By Phil Mercer
BBC News, Sydney
A competition has been launched in Australia to find a new way of describing kangaroo meat.
Up to four million kangaroo a year are culled
Organisers want to find a name less offensive to diners sensitive about eating a national symbol.
Australia has millions of kangaroos, whose lean red meat has generated a multi-million dollar export industry.
Kangaroo meat is popular in Germany, France and Belgium. Russians have a taste for sausages, but Australia's enthusiasm has always been lukewarm.
This is partly for sentimental reasons. The kangaroo appears on Australia's coat of arms and is one of the country's most recognisable symbols.
Somehow throwing a 'roo steak on the barbecue just doesn't feel right.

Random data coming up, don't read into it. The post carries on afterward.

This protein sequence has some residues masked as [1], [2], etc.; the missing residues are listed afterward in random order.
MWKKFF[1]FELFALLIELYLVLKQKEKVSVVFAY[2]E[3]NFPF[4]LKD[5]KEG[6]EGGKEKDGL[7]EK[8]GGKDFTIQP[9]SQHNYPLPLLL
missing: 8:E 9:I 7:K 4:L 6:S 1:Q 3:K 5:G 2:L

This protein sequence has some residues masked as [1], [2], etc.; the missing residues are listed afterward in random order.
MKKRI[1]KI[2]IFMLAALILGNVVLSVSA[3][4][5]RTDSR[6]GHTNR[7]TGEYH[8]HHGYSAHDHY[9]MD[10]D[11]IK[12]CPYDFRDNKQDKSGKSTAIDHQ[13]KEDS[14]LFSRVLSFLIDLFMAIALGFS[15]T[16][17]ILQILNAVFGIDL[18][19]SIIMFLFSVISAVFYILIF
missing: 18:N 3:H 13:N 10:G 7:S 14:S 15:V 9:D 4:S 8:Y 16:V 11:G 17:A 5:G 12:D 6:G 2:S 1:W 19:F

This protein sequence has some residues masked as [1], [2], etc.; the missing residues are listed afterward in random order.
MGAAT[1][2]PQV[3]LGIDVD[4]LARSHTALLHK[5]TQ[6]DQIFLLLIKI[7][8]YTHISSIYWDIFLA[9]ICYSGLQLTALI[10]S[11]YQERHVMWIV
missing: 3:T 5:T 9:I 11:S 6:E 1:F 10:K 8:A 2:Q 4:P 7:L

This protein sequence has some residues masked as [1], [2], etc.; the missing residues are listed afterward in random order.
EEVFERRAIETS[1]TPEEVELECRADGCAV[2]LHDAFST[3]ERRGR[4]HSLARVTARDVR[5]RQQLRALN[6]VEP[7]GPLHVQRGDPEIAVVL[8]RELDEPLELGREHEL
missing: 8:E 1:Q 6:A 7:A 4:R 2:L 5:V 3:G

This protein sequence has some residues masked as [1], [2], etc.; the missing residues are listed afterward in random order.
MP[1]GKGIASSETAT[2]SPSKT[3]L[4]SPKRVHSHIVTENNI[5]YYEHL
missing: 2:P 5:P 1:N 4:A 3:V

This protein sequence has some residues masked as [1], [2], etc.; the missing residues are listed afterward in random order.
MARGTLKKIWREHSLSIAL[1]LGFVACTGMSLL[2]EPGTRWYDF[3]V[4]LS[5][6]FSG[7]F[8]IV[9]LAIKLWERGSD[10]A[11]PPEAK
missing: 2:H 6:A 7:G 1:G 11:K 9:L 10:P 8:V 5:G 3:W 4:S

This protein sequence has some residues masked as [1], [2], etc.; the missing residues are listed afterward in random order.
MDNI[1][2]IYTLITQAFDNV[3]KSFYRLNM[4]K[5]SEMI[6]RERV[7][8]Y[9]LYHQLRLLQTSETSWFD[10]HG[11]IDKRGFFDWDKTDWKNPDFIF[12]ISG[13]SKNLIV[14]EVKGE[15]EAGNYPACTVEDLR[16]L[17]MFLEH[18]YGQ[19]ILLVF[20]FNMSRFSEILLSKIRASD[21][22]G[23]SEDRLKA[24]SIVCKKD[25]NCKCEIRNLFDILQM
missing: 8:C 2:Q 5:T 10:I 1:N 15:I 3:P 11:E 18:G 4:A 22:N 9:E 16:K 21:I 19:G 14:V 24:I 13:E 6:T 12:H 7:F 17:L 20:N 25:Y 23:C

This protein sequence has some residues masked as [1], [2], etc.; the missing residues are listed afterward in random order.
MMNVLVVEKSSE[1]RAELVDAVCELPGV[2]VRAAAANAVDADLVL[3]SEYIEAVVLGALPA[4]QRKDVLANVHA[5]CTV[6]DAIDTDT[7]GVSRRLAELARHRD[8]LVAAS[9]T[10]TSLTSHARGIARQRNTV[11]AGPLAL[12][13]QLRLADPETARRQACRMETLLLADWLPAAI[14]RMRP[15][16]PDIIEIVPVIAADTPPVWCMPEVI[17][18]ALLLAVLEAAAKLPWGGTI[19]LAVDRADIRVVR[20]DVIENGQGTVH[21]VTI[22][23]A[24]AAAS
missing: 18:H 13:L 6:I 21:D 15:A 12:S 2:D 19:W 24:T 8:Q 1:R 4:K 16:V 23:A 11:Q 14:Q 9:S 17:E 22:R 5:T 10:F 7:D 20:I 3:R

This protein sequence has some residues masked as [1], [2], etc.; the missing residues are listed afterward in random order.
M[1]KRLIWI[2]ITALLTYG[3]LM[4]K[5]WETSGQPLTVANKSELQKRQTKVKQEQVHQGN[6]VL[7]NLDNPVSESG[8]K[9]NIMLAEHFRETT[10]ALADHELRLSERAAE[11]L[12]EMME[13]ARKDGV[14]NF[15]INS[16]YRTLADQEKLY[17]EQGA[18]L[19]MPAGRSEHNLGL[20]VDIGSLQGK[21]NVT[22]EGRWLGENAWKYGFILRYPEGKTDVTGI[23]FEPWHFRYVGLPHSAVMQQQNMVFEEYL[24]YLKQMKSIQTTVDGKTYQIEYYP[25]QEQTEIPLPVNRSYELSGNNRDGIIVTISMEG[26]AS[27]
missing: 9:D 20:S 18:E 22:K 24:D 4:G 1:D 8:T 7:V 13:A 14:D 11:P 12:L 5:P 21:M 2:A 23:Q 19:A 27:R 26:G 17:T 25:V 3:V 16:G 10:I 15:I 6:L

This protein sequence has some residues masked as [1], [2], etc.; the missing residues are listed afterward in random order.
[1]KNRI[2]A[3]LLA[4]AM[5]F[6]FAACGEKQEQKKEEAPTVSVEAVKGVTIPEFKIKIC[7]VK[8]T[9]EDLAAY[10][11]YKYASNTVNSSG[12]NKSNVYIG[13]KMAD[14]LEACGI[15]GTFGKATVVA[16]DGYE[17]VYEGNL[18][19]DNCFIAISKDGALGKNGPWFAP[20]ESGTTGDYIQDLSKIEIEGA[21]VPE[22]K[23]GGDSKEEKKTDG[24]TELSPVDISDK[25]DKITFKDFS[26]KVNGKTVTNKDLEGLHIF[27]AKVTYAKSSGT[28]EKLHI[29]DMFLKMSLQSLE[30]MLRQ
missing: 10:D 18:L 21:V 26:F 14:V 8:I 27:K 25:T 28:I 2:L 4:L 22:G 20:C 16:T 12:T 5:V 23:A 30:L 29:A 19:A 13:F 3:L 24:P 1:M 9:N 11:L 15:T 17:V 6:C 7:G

Attempts are now being made to combat this national squeamishness.
Australia's kangaroo industry is planning to publish new recipes and develop ready-to-eat marsupial meals and burgers.
They will be promoted as a low-fat alternative to lamb and beef.
Organisers are also looking to give kangaroo meat a palatable new name.
Hundreds of suggestions for a new name have already been put forward.
They range from the obvious - including Skippy, the name of an old television series that featured a very sensible kangaroo - to others that will probably make the judges wince, such as Yummy and Kanga.
Up to four million of these unique animals are culled every year under official quotas.
Wildlife activists have described this as a barbaric slaughter.
One campaigner said that turning these beautiful creatures into Russian sausages was a national disgrace.